A task she owned for herself when she said to Gabriel ‘Let it be to me according to your word’.
Somewhere along each of our lives every one of us has perhaps whispered similar words to God; handed ourselves over to being the agent of God’s will.
For some of us it was many years ago and we have tried to follow faithfully and listen carefully during the heat of the day and through the storms of life.
For others our faith may have felt like it has waxed and waned with the phases of the moon. Sometimes it is so rich, ripe and full that we could almost taste it and yet at others times shallow, stagnant, and far from life-giving.
Each of us has treasured the things of the faith in our hearts in one way or another at some time or other.
The proof of that is our gathering here together: to pray alongside each other, and somehow meet Him in bread and wine.
In fellowship and service we commit ourselves to a common decision to go in peace and love and serve.
Our challenge, as was Lily’s in The Secret Life of Bees, as with Mary’s in the stable at Bethlehem, is to take the contents of the memory boxes of our faith – those things which call us back to church Christmas by Christmas, month by month, week by week, day by day – and use them to give us the hope, the strength, and the courage to strike out on a pilgrimage to the home of love.
Bethlehem is a lovely place wherein to dwell and ‘worship the new born King’ on a ‘Silent Night’ but it is only the beginning of the story not the end; it is the place for the birth of our faith not its consummation.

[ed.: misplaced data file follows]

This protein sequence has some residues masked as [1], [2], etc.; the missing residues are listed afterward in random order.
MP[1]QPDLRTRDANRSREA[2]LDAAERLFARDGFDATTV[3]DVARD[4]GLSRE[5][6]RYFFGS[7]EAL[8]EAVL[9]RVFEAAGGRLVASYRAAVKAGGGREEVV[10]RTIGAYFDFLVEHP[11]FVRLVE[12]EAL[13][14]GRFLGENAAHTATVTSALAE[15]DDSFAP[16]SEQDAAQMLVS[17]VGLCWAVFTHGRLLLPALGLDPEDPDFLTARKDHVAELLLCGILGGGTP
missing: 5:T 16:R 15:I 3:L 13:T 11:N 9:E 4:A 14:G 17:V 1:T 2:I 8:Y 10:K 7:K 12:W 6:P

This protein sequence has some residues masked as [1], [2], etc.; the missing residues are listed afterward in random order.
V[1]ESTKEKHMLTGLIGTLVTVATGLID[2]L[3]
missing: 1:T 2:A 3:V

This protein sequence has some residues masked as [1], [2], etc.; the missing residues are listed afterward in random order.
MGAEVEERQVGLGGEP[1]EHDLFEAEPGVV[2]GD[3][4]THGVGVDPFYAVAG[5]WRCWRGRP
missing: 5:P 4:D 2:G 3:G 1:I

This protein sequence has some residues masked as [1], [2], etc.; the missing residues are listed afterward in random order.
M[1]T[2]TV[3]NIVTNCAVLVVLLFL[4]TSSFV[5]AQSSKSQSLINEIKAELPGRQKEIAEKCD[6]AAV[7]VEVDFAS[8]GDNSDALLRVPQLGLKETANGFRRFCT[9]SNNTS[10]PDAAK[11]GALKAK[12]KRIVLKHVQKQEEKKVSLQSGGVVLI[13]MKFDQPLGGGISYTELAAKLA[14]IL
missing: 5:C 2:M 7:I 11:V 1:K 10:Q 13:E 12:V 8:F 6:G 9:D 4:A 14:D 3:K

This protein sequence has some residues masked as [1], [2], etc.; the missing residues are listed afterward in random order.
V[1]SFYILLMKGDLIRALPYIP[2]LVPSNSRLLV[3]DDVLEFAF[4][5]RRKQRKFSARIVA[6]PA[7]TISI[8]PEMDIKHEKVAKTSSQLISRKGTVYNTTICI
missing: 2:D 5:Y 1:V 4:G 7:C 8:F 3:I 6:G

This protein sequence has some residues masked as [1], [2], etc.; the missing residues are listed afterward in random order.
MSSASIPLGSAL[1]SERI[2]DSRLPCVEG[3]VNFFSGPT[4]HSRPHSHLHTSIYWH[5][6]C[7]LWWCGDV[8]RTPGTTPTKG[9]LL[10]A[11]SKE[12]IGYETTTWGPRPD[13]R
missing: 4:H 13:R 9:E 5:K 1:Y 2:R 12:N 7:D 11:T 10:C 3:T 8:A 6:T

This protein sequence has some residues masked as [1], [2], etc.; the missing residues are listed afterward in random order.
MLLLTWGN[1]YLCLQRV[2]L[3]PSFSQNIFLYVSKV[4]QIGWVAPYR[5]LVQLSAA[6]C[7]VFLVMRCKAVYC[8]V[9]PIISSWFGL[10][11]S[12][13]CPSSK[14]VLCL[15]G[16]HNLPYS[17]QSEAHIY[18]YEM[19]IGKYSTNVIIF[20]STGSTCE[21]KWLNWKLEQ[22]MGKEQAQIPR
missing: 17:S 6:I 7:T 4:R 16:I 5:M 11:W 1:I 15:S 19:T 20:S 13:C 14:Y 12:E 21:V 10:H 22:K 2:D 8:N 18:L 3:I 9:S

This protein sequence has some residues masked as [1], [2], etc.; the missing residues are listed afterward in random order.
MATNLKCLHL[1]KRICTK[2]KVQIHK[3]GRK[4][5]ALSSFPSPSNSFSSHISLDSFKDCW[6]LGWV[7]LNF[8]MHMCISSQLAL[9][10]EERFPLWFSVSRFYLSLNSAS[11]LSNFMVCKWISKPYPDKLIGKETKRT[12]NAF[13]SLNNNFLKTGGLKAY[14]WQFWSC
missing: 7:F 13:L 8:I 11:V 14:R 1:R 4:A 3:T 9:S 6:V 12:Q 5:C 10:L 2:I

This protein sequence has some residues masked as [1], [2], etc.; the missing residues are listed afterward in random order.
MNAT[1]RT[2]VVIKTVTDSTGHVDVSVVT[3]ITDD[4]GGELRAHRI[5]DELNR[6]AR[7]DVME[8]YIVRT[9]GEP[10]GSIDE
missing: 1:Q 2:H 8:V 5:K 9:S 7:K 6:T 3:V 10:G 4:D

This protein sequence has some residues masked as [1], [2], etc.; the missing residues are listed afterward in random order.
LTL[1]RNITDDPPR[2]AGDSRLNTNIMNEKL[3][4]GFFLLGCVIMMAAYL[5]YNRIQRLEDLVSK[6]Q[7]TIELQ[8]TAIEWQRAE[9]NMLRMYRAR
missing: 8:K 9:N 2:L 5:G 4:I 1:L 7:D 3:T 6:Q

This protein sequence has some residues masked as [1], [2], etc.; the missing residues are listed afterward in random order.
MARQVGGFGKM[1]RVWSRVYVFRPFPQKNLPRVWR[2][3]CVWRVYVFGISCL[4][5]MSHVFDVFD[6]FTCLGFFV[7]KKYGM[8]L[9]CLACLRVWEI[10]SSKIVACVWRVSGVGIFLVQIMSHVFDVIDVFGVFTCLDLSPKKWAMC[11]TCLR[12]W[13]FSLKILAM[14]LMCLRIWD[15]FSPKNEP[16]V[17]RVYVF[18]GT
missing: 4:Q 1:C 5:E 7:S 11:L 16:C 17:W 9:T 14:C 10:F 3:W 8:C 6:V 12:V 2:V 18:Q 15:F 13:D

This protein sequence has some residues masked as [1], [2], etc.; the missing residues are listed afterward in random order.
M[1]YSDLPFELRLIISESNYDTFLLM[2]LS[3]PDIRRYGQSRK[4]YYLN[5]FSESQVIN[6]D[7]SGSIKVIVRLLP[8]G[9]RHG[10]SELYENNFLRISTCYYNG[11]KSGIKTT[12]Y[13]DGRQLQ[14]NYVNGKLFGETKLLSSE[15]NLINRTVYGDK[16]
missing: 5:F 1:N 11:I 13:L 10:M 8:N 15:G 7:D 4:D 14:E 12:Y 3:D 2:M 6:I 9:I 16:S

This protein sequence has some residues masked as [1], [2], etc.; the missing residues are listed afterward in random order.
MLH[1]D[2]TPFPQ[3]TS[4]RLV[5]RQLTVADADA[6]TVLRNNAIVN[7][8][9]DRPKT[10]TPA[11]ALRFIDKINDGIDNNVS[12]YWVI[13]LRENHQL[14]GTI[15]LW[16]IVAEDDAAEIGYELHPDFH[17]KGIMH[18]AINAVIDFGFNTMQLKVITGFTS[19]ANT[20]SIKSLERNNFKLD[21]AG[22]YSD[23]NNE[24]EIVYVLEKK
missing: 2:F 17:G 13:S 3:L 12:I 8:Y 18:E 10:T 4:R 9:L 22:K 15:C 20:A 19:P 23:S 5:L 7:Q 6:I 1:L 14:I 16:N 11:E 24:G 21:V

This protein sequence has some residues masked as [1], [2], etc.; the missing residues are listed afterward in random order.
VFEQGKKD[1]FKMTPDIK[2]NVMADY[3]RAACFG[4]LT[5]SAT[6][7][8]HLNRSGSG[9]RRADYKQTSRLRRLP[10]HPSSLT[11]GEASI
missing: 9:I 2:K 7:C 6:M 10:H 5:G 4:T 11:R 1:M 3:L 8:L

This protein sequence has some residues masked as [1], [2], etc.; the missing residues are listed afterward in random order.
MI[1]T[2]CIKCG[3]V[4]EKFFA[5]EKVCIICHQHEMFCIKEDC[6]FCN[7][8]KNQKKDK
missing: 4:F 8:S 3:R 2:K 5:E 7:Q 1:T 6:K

So, please come with me on a journey of faith into the year ahead.
Let us leave Bethlehem, bright though its star shone, and strike out in hope in a quest for the home of love.
We will need much strength and many friends on this journey.
We will leave behind old habits, old sins, and worn-out enmities.
We will discover that nothing, no matter how precious or safely squirrelled away, will ever not change.
And we will become familiar with the unfamiliar,
challenged by the different,
excited by the unexpected.
We will come to know the joy of the journey.
We will come to know the privilege of bearing each other’s burdens.
We will come to cherish the gentle caress of fellow pilgrims as they tend our wounds when, inevitably (if we are to be serious in our quest) ‘a sword will pierce our own heart also’.
To do any less would be to have a faith still-born in the stable at Bethlehem.
Memories are precious and deserve to be treasured but our faith is not about living in the past but instead a striving for eternity with the past as our lodestar.
It will be hard.
It will hurt.
We will weep together.
We will fall and fail.
But, for the sake of the joy set before us, let us strike out from Bethlehem towards Calvary and beyond with these words to encourage us onward.
‘We are an Easter people, and alleluia is our song’
FLASHBACK: sometimes I feel unworthy of the task ahead and I wrote
this poem to describe my feelings. It may be a help to you as well.